Don’t get me wrong, at the time this wasn’t a terrible deal. Only in retrospect can we see how much the Mets lost.
Outfielder Mike Cameron, he of great defense, good pop and even better speed, joined the Mets in 2004 and hit 30 home runs that season. In 2005, he was on pace for one of the best years of his career, hitting 12 home runs with 39 RBI and an elevated batting average through 79 games.
Partway through the year, however, he was involved in a terrible outfield collision with Carlos Beltran, forcing him to miss the rest of the season. It was a matter of two center fielders trying for the ball at the same time—Cameron had shifted to right field to accommodate the newly arrived Beltran, but he was a center fielder by trade.
In Cameron, the Mets had damaged goods who might or might not fully recover and a guy who was forced to play out of his natural position. Trading him, and his pretty large contract, seemed like a good idea.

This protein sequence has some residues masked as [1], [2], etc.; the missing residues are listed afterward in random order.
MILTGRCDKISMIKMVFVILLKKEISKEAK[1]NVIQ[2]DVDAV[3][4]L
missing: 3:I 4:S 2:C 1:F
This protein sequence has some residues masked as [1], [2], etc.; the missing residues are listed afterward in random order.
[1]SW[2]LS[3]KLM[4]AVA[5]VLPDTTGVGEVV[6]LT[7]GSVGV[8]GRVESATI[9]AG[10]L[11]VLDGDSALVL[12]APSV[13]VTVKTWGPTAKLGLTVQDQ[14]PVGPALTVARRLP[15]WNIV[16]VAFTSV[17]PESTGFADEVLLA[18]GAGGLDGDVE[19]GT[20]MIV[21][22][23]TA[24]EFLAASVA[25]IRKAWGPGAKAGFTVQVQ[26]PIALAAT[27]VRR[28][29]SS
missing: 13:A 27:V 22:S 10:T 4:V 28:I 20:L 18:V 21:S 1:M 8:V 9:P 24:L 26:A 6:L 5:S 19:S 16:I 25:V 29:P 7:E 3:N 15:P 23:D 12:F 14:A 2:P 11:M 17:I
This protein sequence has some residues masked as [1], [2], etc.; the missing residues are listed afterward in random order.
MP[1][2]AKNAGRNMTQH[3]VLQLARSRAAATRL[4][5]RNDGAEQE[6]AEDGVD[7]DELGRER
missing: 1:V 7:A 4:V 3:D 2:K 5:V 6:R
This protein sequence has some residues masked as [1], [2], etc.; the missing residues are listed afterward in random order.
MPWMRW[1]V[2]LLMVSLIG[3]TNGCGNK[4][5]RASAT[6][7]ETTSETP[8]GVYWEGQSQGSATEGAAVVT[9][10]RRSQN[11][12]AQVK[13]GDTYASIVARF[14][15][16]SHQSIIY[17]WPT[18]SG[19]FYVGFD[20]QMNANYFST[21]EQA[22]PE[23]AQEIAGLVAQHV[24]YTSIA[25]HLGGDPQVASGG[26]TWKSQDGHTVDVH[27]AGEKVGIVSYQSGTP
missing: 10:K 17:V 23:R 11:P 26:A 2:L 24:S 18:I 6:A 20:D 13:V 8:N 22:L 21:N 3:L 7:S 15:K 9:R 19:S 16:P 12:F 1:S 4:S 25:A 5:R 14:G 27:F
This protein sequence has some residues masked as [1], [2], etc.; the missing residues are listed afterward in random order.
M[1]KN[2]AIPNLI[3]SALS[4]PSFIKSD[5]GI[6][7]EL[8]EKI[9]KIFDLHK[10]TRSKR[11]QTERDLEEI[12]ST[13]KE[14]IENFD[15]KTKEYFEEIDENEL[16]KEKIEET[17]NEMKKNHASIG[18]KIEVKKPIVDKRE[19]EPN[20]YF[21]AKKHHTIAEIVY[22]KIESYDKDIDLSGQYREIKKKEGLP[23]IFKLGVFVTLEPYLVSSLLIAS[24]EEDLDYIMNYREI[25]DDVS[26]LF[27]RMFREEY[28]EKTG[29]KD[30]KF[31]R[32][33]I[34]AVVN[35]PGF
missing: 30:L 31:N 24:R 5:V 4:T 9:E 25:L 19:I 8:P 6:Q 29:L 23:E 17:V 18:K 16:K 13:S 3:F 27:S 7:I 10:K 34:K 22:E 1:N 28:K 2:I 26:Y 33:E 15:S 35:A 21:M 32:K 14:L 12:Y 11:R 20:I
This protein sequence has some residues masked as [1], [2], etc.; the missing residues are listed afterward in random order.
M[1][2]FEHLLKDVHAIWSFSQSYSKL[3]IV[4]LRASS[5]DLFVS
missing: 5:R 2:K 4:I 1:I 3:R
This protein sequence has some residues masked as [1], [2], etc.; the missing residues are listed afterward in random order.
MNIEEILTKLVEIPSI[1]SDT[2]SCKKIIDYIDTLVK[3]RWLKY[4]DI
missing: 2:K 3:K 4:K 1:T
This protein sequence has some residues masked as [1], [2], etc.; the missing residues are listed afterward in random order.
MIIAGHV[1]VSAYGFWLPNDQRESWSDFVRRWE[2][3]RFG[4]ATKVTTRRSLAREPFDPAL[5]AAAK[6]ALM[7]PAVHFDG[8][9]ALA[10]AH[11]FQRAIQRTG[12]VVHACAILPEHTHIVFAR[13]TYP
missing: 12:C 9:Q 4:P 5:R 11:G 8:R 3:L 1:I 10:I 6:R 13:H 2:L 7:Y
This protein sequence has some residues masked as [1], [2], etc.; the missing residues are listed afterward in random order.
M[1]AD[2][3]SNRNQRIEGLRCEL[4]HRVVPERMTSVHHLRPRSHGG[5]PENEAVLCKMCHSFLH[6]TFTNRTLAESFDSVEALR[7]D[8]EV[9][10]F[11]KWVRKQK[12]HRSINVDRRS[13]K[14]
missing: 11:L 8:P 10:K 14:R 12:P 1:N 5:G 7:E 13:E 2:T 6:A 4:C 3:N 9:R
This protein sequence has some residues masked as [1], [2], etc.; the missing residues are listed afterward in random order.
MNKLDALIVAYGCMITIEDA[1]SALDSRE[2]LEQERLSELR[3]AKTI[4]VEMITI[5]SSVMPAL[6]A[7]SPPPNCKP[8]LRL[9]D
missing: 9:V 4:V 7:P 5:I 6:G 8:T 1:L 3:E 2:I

On November 18, 2005, he was sent to the San Diego Padres for outfielder Xavier Nady.
Nady spent less than a full season in New York, hitting .264 with 14 home runs and 40 RBI in 75 games before himself being sent to the Pirates. Granted, he was a big reason the Mets got off to a hot start in 2006—they were 46-29 in games he played—but the brevity of his stay negated much of the impact he had on the club.
Upon leaving the Mets, Cameron averaged 23 home runs, 75 RBI, 81 runs scored and 17 stolen bases per year from 2006 to 2009. He was superior to Nady on defense, quicker on the base paths and possessed greater power. Nady, never a slugger, averaged only 10 home runs and 42 RBI per season from 2007 to 2012.
The Mets traded Cameron, a former All Star centerfielder, for Nady, a marginal starting outfielder, at best. At the time, it seemed like it made sense. But the power of hindsight suggests it didn’t.